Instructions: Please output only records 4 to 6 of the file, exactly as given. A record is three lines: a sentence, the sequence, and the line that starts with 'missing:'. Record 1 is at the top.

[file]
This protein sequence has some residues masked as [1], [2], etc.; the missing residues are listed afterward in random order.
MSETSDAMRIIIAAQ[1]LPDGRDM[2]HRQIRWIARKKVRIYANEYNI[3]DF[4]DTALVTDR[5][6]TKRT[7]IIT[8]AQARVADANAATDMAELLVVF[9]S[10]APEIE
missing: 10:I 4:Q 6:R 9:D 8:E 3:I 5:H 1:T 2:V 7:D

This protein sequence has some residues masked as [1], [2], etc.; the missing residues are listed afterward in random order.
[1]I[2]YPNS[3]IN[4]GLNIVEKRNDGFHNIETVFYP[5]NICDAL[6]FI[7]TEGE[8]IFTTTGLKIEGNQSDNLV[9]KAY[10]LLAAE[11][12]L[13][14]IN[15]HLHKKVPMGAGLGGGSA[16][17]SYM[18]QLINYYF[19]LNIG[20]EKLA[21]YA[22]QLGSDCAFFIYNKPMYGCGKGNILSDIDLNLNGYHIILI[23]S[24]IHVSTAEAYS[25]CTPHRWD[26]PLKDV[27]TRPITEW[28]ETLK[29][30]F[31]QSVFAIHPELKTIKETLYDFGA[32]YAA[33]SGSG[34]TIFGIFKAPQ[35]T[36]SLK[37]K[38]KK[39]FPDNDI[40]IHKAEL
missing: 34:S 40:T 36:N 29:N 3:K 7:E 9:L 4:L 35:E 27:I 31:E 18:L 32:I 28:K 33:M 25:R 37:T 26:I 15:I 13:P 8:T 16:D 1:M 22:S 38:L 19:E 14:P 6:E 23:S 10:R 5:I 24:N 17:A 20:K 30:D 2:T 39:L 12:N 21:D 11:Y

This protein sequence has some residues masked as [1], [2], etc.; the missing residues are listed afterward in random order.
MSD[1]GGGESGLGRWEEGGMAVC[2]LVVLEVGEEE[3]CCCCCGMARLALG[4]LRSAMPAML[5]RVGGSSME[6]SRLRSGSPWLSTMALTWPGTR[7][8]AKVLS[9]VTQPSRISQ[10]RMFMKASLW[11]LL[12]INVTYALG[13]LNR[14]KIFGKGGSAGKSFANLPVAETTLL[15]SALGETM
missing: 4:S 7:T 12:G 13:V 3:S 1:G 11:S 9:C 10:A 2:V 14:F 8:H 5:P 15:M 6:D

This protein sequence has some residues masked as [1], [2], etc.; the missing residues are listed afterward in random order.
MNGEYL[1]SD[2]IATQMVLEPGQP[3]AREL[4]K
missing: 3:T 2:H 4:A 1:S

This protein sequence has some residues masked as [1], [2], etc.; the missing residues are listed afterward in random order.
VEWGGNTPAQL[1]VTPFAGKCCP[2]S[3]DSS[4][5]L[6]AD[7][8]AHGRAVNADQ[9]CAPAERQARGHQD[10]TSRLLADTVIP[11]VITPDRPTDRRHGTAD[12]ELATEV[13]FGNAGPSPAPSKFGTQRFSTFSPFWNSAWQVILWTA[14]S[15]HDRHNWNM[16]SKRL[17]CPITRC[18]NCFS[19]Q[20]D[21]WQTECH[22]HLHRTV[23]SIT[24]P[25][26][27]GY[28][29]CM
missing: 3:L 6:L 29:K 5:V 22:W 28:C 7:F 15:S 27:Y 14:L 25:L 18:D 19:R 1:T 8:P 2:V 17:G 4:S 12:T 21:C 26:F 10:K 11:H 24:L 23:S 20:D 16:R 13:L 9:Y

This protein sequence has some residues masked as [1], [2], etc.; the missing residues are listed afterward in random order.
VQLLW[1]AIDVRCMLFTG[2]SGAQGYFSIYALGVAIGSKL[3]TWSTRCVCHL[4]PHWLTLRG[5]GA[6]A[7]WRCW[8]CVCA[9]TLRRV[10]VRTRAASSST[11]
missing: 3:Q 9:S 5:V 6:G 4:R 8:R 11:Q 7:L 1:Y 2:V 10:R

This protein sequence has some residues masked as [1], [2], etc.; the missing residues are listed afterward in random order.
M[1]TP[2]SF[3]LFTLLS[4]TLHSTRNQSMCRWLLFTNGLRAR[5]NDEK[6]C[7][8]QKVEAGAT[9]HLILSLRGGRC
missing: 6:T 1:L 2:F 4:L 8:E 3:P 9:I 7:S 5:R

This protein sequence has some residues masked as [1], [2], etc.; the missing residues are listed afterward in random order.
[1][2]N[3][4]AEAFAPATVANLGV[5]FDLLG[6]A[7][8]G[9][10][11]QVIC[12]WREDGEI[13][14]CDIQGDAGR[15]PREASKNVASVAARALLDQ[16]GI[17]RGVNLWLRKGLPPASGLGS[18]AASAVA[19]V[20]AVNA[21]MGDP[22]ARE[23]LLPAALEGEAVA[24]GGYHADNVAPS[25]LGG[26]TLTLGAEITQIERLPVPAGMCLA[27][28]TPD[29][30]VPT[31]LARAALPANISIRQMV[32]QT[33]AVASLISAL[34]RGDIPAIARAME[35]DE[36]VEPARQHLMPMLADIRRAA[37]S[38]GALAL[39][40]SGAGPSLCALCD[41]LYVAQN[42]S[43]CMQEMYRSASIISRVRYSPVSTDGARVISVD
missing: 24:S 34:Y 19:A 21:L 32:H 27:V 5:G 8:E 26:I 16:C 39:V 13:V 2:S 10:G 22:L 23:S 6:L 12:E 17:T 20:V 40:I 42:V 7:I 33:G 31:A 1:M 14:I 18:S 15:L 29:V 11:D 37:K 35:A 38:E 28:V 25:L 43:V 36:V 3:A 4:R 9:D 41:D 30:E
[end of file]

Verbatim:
This protein sequence has some residues masked as [1], [2], etc.; the missing residues are listed afterward in random order.
MNGEYL[1]SD[2]IATQMVLEPGQP[3]AREL[4]K
missing: 3:T 2:H 4:A 1:S

This protein sequence has some residues masked as [1], [2], etc.; the missing residues are listed afterward in random order.
VEWGGNTPAQL[1]VTPFAGKCCP[2]S[3]DSS[4][5]L[6]AD[7][8]AHGRAVNADQ[9]CAPAERQARGHQD[10]TSRLLADTVIP[11]VITPDRPTDRRHGTAD[12]ELATEV[13]FGNAGPSPAPSKFGTQRFSTFSPFWNSAWQVILWTA[14]S[15]HDRHNWNM[16]SKRL[17]CPITRC[18]NCFS[19]Q[20]D[21]WQTECH[22]HLHRTV[23]SIT[24]P[25][26][27]GY[28][29]CM
missing: 3:L 6:L 29:K 5:V 22:W 28:C 7:F 15:S 27:Y 14:L 25:L 18:D 19:R 1:T 8:P 2:V 17:G 4:S 12:T 21:C 26:F 10:K 11:H 24:L 23:S 20:D 16:R 13:L 9:Y

This protein sequence has some residues masked as [1], [2], etc.; the missing residues are listed afterward in random order.
VQLLW[1]AIDVRCMLFTG[2]SGAQGYFSIYALGVAIGSKL[3]TWSTRCVCHL[4]PHWLTLRG[5]GA[6]A[7]WRCW[8]CVCA[9]TLRRV[10]VRTRAASSST[11]
missing: 3:Q 9:S 5:V 6:G 4:R 8:R 11:Q 7:L 1:Y 2:V 10:R